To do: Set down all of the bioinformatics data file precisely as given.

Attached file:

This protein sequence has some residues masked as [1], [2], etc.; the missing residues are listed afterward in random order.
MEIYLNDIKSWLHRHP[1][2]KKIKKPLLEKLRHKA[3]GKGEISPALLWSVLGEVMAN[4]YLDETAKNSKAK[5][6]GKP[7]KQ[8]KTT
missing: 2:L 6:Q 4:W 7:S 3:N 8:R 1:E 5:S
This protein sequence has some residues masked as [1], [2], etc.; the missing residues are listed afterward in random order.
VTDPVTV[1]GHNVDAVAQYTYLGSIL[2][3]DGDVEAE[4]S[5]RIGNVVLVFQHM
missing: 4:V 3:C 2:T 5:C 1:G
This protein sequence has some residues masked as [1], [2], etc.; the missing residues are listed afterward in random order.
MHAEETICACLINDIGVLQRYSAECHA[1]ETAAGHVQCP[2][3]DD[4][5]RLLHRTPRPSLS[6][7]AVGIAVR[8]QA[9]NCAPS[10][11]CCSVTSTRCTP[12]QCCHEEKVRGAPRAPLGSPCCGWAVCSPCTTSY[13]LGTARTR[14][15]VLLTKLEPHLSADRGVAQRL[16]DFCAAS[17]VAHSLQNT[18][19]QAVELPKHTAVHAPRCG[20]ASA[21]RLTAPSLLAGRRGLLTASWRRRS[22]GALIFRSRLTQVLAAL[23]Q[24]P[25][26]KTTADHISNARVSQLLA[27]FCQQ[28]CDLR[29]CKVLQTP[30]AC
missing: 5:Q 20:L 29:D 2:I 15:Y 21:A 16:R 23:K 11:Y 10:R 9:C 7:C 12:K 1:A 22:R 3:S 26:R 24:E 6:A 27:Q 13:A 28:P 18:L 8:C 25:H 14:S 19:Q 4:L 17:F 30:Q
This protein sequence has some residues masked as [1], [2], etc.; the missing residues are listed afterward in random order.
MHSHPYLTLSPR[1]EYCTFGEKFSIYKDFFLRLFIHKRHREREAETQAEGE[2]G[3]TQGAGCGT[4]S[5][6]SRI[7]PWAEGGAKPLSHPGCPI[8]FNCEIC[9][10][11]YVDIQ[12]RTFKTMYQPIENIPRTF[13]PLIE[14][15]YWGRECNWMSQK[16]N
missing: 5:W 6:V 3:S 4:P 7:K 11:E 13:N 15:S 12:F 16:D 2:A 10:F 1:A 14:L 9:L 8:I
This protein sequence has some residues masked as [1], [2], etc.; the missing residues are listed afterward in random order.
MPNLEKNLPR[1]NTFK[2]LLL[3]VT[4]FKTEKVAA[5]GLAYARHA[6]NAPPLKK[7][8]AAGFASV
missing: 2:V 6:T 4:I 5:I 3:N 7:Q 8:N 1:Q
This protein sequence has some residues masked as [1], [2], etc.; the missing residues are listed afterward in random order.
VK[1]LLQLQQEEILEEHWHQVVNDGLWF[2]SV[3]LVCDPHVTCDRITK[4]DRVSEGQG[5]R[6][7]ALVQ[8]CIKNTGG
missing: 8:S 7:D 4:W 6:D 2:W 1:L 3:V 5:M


This protein sequence has some residues masked as [1], [2], etc.; the missing residues are listed afterward in random order.
MEIYLNDIKSWLHRHP[1][2]KKIKKPLLEKLRHKA[3]GKGEISPALLWSVLGEVMAN[4]YLDETAKNSKAK[5][6]GKP[7]KQ[8]KTT
missing: 2:L 6:Q 4:W 7:S 3:N 8:R 1:E 5:S
This protein sequence has some residues masked as [1], [2], etc.; the missing residues are listed afterward in random order.
VTDPVTV[1]GHNVDAVAQYTYLGSIL[2][3]DGDVEAE[4]S[5]RIGNVVLVFQHM
missing: 4:V 3:C 2:T 5:C 1:G
This protein sequence has some residues masked as [1], [2], etc.; the missing residues are listed afterward in random order.
MHAEETICACLINDIGVLQRYSAECHA[1]ETAAGHVQCP[2][3]DD[4][5]RLLHRTPRPSLS[6][7]AVGIAVR[8]QA[9]NCAPS[10][11]CCSVTSTRCTP[12]QCCHEEKVRGAPRAPLGSPCCGWAVCSPCTTSY[13]LGTARTR[14][15]VLLTKLEPHLSADRGVAQRL[16]DFCAAS[17]VAHSLQNT[18][19]QAVELPKHTAVHAPRCG[20]ASA[21]RLTAPSLLAGRRGLLTASWRRRS[22]GALIFRSRLTQVLAAL[23]Q[24]P[25][26]KTTADHISNARVSQLLA[27]FCQQ[28]CDLR[29]CKVLQTP[30]AC
missing: 5:Q 20:L 29:D 2:I 15:Y 21:A 16:R 23:K 11:Y 10:R 9:C 7:C 12:K 1:A 22:R 3:S 26:R 24:E 6:A 27:Q 13:A 28:P 18:L 8:C 25:H 14:S 19:Q 4:L 17:F 30:Q
This protein sequence has some residues masked as [1], [2], etc.; the missing residues are listed afterward in random order.
MHSHPYLTLSPR[1]EYCTFGEKFSIYKDFFLRLFIHKRHREREAETQAEGE[2]G[3]TQGAGCGT[4]S[5][6]SRI[7]PWAEGGAKPLSHPGCPI[8]FNCEIC[9][10][11]YVDIQ[12]RTFKTMYQPIENIPRTF[13]PLIE[14][15]YWGRECNWMSQK[16]N
missing: 5:W 6:V 3:S 4:P 7:K 11:E 13:N 15:S 12:F 16:D 2:A 10:F 1:A 14:L 9:L 8:I
This protein sequence has some residues masked as [1], [2], etc.; the missing residues are listed afterward in random order.
MPNLEKNLPR[1]NTFK[2]LLL[3]VT[4]FKTEKVAA[5]GLAYARHA[6]NAPPLKK[7][8]AAGFASV
missing: 2:V 6:T 4:I 5:I 3:N 7:Q 8:N 1:Q
This protein sequence has some residues masked as [1], [2], etc.; the missing residues are listed afterward in random order.
VK[1]LLQLQQEEILEEHWHQVVNDGLWF[2]SV[3]LVCDPHVTCDRITK[4]DRVSEGQG[5]R[6][7]ALVQ[8]CIKNTGG
missing: 8:S 7:D 4:W 6:D 2:W 1:L 3:V 5:M